Once digestive health is addressed the horse requires movement to develop and condition its body — which it will naturally do for the most part when living in a pasture environment alongside fellow companions. Whenever the natural movement of horses is limited to stalls and small paddocks they inevitably develop bodies akin to a sedentary lifestyle and/or bodies likened to bedrest for the human. Muscle groups invariably ‘waste’ away and are weakened without sure and steady movement.

Horses need environments that allow them to graze and eat at ground level to strengthen and reset all stabilizing and postural muscles. Horses with ample freedom to move are better able to relieve themselves of the chronic residual muscle tensions that often accumulate along the topline.

Dental and foot health significantly influence how the horse ‘uses’ its body and carries itself. Painful discomfort in the mouth or feet creates compensation patterns throughout the entire body which hold the horse in poor posture as it attempts to evade the pain located ‘elsewhere’ in the body.

If the root cause is not properly addressed the horse continues to carry musculature tension in its topline and a ‘hollowness.’ Attempts at topline building exercises will often trigger and amplify unwanted and defensive behaviours unless the root cause for the discomfort is remedied.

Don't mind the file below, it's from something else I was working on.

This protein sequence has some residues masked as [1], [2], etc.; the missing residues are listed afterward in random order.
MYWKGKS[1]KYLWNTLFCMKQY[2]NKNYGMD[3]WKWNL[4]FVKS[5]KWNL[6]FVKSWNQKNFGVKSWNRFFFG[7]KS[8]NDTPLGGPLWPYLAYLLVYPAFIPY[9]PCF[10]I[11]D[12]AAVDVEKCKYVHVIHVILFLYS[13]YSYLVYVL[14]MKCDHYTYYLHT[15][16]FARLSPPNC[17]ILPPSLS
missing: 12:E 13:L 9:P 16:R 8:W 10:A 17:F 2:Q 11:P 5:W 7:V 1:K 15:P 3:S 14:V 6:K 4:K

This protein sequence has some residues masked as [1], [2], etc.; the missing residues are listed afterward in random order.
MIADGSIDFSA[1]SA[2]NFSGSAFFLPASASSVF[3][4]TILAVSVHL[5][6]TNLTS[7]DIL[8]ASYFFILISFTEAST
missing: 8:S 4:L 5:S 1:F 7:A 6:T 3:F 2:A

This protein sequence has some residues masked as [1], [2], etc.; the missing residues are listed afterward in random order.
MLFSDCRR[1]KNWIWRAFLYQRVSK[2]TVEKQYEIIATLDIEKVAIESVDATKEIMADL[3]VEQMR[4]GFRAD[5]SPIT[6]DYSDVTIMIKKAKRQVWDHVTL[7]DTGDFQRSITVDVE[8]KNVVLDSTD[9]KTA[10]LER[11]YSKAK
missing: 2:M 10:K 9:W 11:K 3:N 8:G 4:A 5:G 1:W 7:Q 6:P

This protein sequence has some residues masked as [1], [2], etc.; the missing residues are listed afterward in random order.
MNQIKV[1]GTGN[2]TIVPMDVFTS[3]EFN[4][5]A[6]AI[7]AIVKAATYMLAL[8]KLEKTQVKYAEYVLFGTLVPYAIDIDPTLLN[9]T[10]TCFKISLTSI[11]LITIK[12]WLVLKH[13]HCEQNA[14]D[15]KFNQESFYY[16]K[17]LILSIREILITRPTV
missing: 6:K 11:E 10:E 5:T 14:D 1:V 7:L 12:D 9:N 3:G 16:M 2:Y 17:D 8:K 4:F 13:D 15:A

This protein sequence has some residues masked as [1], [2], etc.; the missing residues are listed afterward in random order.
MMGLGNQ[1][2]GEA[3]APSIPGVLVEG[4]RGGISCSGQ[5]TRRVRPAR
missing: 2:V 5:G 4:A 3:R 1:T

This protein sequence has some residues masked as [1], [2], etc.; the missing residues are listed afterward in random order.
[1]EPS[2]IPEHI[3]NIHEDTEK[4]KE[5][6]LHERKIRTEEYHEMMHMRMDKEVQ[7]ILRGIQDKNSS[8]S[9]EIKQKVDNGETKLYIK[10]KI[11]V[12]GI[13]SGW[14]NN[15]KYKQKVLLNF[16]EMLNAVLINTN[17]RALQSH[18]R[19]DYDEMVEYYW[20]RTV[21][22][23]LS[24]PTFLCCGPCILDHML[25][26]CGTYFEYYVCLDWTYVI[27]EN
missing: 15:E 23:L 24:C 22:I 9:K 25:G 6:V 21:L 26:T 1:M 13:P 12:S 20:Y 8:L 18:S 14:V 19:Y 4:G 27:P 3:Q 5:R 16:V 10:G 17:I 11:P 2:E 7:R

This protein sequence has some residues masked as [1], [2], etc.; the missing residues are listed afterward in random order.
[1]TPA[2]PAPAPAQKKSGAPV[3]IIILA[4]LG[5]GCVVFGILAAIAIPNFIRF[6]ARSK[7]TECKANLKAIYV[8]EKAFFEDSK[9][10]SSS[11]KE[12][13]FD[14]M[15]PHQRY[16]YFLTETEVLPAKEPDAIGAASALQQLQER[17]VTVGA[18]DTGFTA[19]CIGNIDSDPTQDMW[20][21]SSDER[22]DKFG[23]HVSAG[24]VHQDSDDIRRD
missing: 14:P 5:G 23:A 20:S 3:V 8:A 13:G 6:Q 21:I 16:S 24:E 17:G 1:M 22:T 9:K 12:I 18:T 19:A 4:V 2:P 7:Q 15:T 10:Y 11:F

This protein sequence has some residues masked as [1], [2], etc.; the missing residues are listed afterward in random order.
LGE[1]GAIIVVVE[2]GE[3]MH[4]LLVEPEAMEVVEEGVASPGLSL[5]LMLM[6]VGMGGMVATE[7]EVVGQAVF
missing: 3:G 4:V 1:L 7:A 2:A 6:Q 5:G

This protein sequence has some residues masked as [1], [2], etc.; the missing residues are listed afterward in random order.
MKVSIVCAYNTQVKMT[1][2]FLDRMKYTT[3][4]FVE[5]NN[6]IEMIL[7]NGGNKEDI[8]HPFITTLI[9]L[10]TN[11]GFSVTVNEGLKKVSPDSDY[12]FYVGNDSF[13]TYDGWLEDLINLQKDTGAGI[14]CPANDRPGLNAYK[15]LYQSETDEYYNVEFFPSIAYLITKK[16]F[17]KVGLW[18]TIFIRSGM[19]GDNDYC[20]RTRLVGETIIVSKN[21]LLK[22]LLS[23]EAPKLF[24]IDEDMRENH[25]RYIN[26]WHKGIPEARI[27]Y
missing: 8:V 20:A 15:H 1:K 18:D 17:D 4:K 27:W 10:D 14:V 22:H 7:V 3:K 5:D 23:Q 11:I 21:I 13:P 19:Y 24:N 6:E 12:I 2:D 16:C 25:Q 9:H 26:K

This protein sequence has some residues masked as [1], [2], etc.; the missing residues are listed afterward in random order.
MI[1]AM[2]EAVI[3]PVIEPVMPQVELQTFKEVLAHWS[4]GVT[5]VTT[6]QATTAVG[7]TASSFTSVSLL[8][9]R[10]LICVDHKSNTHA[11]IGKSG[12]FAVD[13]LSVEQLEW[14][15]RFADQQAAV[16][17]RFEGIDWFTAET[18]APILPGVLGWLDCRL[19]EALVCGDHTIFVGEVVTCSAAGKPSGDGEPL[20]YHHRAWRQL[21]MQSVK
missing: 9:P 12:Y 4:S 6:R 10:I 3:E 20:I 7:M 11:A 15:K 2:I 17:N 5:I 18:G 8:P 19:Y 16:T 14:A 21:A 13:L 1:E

Many causes for a poor topline can be traced back through the musculoskeletal history of a horse and this includes its early development and training schedule. If a horse is ridden too young before its back is fully mature and able to effectively carry the burden of a rider many horses succumb to poor toplines for the remainder of their lives.

Horses need to be educated how to properly carry the burden of a rider without bringing physical harm to themselves over time.

This requires movement which is meaningful to the horse physically, mentally and emotionally so the horse can develop and maintain self-carriage with proper balance, stability and posture. These early beginnings are of great influence to the appearance of a horse’s topline throughout its entire lifetime. To the discerning eye every step taken by the horse is either conditioning the topline for the better or the worse.

Despite all efforts to ensure a good diet, health care and proper work, ill-fitting tack such as saddles and blankets can significantly derail a horse’s topline. The solution of the horse’s body to ill-fitting tack and its discomfort is ‘hollowing’ of the back and resistance. Over time, seemingly small insults of unforgiving pressure upon the tissues become readily apparent as saddle sores and deficiencies along the topline especially over and behind the withers.

The general appearance of a horse’s topline is a trustworthy indicator of the horse’s overall health and comfort, extending from foot and dental health, to tack, training regimen, and everything in between.

About the author

Contributor

Carol Shwetz is a veterinarian focusing on equine practice in Millarville, Alberta.